Final RFS rule validates corn ethanol

By Susanne Retka Schill | January 04, 2010
Posted Feb. 3, 2010

New, highly-efficient corn ethanol plants are expected to meet the 20 percent greenhouse gas (GHG) threshold required for conventional biofuels used to meet the renewable fuels standard in the final rule for the RFS released Feb. 3, a big change from the proposed rule where corn ethanol was heavily penalized by the inclusion of indirect land use. U.S. EPA Administrator Lisa Jackson said at a Feb. 3 White House press conference that changes to the greenhouse gas (GHG) modeling found all classes of biofuels meet the RFS GHG reduction goals. "We listened to public comment and worked closely with the USDA," said EPA Administrator Lisa Jackson, noting there were three major areas that changed the GHG ratings for corn ethanol. "On crop productivity, the data we used was not right," she said, and when current yield information was incorporated the numbers changed. The EPA also changed the way it considered coproducts and the indirect land use modeling was broadened beyond the initial 40 nations to include 120 nations, which changed the numbers, she said.

Where corn ethanol and soy-based biodiesel fared badly in the proposed rule, which Jackson admitted constricted market investment, the final rule should give investors renewed confidence in biofuels. "Based on what we know now, including indirect land use change, there is no basis to exclude these fuels," Jackson said.

The good news for the ethanol industry is that EPA's final rule finds that production from highly-efficient, natural gas corn ethanol plants will meet greenhouse gas reduction targets of 20 percent, compared to the 2005 gasoline baseline. In the press conference, Jackson said those gallons can be applied to RFS targets above 15 billion gallon. Existing, less efficient corn ethanol plants will still be grandfathered in, and will be held to the 15 billion gallon cap. However, after the press conference, EPA issued a clarification that said: "Administrator Jackson misspoke on today's call. Corn ethanol, based on EPA's updated modeling, meets the 20 percent GHG reduction requirement qualifying it for use as a conventional biofuel - not an advanced biofuel, which must meet a 50 percent reduction requirement." [The original story written here was edited to reflect that correction.]

In releasing the final rule, the EPA said its GHG threshold determinations include an analysis of full lifecycle of various fuels, including emissions from international land use change. In addition to making multiple modifications to the models, the EPA also quantified the uncertainty associated with many components. "EPA is confident that its modeling of GHG emissions associated with international land use is comprehensive and provides a reasonable and scientifically robust basis for making threshold determinations," the background statement to the lifecycle analysis portion of the final rule says.

Based on the analysis EPA determined:

    Ethanol produced from corn starch at a new natural gas, biomass, or biogas-fired facility using advanced efficient technologies will meet the 20 percent GHG emission reduction threshold compared to the 2005 gasoline baseline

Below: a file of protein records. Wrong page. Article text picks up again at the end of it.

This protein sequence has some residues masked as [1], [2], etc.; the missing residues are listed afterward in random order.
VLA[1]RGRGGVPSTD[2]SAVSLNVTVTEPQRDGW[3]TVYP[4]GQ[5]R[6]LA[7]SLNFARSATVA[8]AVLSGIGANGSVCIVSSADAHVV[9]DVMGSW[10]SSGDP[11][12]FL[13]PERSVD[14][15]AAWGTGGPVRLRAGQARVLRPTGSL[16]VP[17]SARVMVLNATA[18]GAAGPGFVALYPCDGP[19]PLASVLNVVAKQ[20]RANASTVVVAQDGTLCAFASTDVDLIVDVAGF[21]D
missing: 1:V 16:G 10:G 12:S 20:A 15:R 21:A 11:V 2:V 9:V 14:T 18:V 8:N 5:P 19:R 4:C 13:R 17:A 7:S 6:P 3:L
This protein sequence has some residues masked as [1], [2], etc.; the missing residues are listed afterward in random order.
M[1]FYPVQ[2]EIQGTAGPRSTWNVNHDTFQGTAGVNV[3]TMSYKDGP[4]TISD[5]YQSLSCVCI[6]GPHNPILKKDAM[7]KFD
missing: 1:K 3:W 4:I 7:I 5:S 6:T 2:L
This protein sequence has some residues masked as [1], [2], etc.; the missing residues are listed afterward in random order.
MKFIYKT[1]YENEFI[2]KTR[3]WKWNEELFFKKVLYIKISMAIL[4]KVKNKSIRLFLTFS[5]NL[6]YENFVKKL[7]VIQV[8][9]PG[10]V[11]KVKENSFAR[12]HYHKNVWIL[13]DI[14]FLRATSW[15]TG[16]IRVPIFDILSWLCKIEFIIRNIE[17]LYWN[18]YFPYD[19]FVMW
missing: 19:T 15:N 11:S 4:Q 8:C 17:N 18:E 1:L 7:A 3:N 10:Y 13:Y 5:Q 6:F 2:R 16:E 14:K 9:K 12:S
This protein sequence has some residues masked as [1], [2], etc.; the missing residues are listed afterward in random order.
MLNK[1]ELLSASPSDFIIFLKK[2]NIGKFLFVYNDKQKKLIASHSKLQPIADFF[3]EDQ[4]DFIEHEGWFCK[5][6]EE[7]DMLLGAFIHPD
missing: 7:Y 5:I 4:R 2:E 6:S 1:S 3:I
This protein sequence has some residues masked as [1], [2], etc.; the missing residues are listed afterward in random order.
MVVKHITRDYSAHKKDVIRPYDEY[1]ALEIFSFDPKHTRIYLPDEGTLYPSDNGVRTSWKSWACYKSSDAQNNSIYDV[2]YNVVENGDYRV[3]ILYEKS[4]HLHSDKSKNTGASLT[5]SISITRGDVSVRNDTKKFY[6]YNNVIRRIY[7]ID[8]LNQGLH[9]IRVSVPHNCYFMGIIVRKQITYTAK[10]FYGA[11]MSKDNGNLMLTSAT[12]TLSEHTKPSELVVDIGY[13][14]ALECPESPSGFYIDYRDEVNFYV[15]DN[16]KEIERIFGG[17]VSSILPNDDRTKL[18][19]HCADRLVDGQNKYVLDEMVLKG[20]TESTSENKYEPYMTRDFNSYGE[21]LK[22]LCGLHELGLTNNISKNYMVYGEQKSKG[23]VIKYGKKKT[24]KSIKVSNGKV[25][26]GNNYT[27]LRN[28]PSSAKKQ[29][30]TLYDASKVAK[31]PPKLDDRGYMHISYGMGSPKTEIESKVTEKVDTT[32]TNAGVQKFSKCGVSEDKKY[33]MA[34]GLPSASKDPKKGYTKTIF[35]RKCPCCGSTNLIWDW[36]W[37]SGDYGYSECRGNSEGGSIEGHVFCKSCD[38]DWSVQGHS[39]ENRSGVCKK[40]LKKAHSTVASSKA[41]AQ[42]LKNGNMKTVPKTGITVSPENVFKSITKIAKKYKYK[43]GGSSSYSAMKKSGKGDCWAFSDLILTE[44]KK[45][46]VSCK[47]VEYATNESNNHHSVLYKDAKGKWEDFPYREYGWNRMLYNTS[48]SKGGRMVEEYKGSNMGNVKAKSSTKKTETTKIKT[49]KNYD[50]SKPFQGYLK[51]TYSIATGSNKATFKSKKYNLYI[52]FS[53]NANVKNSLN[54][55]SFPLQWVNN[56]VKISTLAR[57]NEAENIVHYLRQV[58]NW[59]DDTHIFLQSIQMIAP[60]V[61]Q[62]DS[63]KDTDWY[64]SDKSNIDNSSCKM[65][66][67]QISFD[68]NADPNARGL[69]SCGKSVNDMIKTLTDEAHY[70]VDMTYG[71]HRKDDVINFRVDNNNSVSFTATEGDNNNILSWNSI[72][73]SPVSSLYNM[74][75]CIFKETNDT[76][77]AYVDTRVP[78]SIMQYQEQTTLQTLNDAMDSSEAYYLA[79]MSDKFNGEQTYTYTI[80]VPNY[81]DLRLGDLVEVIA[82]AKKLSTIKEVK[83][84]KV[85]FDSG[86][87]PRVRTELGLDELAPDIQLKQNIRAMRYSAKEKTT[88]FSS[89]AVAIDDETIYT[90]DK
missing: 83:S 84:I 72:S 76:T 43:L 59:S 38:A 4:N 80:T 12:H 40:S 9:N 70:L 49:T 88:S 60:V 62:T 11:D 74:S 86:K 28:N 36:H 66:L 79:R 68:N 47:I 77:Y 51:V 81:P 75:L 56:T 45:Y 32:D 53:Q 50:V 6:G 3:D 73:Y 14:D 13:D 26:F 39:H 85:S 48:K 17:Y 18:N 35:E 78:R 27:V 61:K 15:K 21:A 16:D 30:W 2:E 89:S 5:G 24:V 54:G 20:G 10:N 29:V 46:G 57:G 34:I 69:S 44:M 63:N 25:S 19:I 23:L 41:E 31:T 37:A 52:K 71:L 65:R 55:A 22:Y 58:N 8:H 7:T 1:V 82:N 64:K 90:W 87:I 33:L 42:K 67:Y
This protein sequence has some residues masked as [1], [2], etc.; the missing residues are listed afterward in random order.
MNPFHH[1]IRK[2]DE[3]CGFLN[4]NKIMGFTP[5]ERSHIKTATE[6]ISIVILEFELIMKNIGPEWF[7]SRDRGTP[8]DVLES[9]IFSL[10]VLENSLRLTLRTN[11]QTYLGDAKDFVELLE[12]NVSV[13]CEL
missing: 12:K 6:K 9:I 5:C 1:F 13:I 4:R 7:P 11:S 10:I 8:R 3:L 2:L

Biobutanol from corn starch also meets the 20 percent threshold
    Ethanol from sugarcane complies with the applicable 50 percent reduction threshold for advanced biofuels
    For cellulosic ethanol and cellulosic diesel, the pathways modeled by EPA for feedstock and production technology would comply with the 60 percent GHG reduction threshold for cellulosic biofuel
    Similarly, biodiesel from soy oil also will meet the 50 percent GHG threshold.


In addition to the feedstocks and fuel pathways that were modeled in the development of the rule, the EPA mentions five categories of feedstock that are expected to have less or no indirect land use changes including:

    Crop residues such as corn stover, wheat straw, rice straw, citrus residues
    Forest material including eligible forest thinning and solid residue remaining from forest product production
    Secondary annual crops planted on existing crop land such as winter cover crops
    Separated food and yard waste including biogenic waste from food
    Perennial grasses including switchgrass and miscanthus


Other feedstocks were not sufficiently modeled, EPA said, but will be included in a rulemaking within six months. Among the crops named were grain sorghum ethanol, woody pulp ethanol and palm oil biodiesel. EPA is also establishing a process were biofuel producers or importers can petition the agency to consider a new fuel pathway for eligibility. "EPA will use the data supplied in the petition to evaluate whether the information for the fuel pathway, combined with information developed in this rulemaking for other fuel pathways, is sufficient to allow EPA to determine whether the new fuel pathway qualifies," the background to the rule says.

The final rule and supporting background and documents can be found on the EPA Web site at http://www.epa.gov/OMS/renewablefuels/#regulations